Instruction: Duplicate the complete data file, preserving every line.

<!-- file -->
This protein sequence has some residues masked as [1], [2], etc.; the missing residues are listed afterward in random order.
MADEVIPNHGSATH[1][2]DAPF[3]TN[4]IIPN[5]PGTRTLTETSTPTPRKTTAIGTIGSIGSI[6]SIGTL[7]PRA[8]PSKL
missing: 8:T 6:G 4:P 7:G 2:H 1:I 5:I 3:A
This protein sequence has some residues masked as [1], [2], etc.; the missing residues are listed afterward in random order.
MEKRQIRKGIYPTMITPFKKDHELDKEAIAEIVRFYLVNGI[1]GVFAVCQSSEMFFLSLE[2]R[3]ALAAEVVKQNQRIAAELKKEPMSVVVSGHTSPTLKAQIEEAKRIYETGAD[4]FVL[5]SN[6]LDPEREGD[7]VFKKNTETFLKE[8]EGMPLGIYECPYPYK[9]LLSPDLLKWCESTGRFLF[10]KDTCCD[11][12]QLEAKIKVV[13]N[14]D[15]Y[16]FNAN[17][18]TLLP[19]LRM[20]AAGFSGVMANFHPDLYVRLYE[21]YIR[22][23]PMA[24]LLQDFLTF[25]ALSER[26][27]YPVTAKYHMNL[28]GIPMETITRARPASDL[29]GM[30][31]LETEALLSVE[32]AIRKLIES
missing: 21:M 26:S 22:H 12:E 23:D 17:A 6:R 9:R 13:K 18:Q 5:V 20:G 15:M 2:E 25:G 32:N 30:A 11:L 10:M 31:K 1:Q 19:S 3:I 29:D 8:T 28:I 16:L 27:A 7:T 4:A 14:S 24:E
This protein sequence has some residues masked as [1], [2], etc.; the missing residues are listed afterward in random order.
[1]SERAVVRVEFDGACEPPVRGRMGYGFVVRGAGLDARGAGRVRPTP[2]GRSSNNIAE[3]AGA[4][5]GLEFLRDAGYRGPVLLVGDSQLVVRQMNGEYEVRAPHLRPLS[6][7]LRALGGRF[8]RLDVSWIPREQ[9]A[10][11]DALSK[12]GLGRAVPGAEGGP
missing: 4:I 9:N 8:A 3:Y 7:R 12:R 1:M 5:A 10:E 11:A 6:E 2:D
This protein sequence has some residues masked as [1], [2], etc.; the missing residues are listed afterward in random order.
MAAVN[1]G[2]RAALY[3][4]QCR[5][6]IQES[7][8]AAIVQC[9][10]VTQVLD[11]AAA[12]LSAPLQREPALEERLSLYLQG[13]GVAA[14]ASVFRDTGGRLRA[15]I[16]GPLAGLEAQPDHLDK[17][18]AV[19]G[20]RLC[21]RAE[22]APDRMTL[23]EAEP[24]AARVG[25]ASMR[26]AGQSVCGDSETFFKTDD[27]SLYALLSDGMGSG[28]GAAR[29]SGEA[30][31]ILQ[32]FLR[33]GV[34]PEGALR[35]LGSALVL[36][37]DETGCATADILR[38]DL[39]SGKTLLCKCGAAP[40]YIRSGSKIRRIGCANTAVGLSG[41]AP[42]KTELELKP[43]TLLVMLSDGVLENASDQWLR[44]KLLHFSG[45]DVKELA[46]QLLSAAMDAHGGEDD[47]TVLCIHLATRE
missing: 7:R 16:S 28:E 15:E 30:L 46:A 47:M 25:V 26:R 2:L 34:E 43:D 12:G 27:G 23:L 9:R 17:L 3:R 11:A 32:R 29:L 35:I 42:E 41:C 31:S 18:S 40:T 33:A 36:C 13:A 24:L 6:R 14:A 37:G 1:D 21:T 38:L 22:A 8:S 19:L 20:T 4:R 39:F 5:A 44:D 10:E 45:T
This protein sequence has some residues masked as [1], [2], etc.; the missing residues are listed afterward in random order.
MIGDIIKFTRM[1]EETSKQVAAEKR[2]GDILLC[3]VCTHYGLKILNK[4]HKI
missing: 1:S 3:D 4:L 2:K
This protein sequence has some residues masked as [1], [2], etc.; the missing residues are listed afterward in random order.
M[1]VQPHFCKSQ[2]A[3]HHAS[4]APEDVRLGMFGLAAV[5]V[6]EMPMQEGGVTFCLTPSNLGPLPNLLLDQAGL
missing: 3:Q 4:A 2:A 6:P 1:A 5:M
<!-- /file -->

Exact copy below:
This protein sequence has some residues masked as [1], [2], etc.; the missing residues are listed afterward in random order.
MADEVIPNHGSATH[1][2]DAPF[3]TN[4]IIPN[5]PGTRTLTETSTPTPRKTTAIGTIGSIGSI[6]SIGTL[7]PRA[8]PSKL
missing: 8:T 6:G 4:P 7:G 2:H 1:I 5:I 3:A
This protein sequence has some residues masked as [1], [2], etc.; the missing residues are listed afterward in random order.
MEKRQIRKGIYPTMITPFKKDHELDKEAIAEIVRFYLVNGI[1]GVFAVCQSSEMFFLSLE[2]R[3]ALAAEVVKQNQRIAAELKKEPMSVVVSGHTSPTLKAQIEEAKRIYETGAD[4]FVL[5]SN[6]LDPEREGD[7]VFKKNTETFLKE[8]EGMPLGIYECPYPYK[9]LLSPDLLKWCESTGRFLF[10]KDTCCD[11][12]QLEAKIKVV[13]N[14]D[15]Y[16]FNAN[17][18]TLLP[19]LRM[20]AAGFSGVMANFHPDLYVRLYE[21]YIR[22][23]PMA[24]LLQDFLTF[25]ALSER[26][27]YPVTAKYHMNL[28]GIPMETITRARPASDL[29]GM[30][31]LETEALLSVE[32]AIRKLIES
missing: 21:M 26:S 22:H 12:E 23:D 17:A 6:R 9:R 13:K 18:Q 5:V 20:G 15:M 2:E 25:G 32:N 30:A 11:L 10:M 31:K 1:Q 19:S 3:I 29:D 8:T 28:I 16:L 27:A 7:T 4:A 14:S 24:E
This protein sequence has some residues masked as [1], [2], etc.; the missing residues are listed afterward in random order.
[1]SERAVVRVEFDGACEPPVRGRMGYGFVVRGAGLDARGAGRVRPTP[2]GRSSNNIAE[3]AGA[4][5]GLEFLRDAGYRGPVLLVGDSQLVVRQMNGEYEVRAPHLRPLS[6][7]LRALGGRF[8]RLDVSWIPREQ[9]A[10][11]DALSK[12]GLGRAVPGAEGGP
missing: 4:I 9:N 8:A 3:Y 7:R 12:R 1:M 5:A 10:E 11:A 6:E 2:D
This protein sequence has some residues masked as [1], [2], etc.; the missing residues are listed afterward in random order.
MAAVN[1]G[2]RAALY[3][4]QCR[5][6]IQES[7][8]AAIVQC[9][10]VTQVLD[11]AAA[12]LSAPLQREPALEERLSLYLQG[13]GVAA[14]ASVFRDTGGRLRA[15]I[16]GPLAGLEAQPDHLDK[17][18]AV[19]G[20]RLC[21]RAE[22]APDRMTL[23]EAEP[24]AARVG[25]ASMR[26]AGQSVCGDSETFFKTDD[27]SLYALLSDGMGSG[28]GAAR[29]SGEA[30][31]ILQ[32]FLR[33]GV[34]PEGALR[35]LGSALVL[36][37]DETGCATADILR[38]DL[39]SGKTLLCKCGAAP[40]YIRSGSKIRRIGCANTAVGLSG[41]AP[42]KTELELKP[43]TLLVMLSDGVLENASDQWLR[44]KLLHFSG[45]DVKELA[46]QLLSAAMDAHGGEDD[47]TVLCIHLATRE
missing: 7:R 16:S 28:E 15:E 30:L 46:A 47:M 25:V 26:R 2:L 34:E 43:D 12:G 27:G 23:L 9:R 17:L 3:R 11:A 32:R 29:L 35:I 42:E 41:C 31:S 18:S 40:T 33:A 36:C 13:A 24:L 6:R 14:A 37:G 1:D 21:T 38:L 22:A 8:S 19:L 20:T 4:R 39:F 5:A 44:D 10:E 45:T
This protein sequence has some residues masked as [1], [2], etc.; the missing residues are listed afterward in random order.
MIGDIIKFTRM[1]EETSKQVAAEKR[2]GDILLC[3]VCTHYGLKILNK[4]HKI
missing: 1:S 3:D 4:L 2:K
This protein sequence has some residues masked as [1], [2], etc.; the missing residues are listed afterward in random order.
M[1]VQPHFCKSQ[2]A[3]HHAS[4]APEDVRLGMFGLAAV[5]V[6]EMPMQEGGVTFCLTPSNLGPLPNLLLDQAGL
missing: 3:Q 4:A 2:A 6:P 1:A 5:M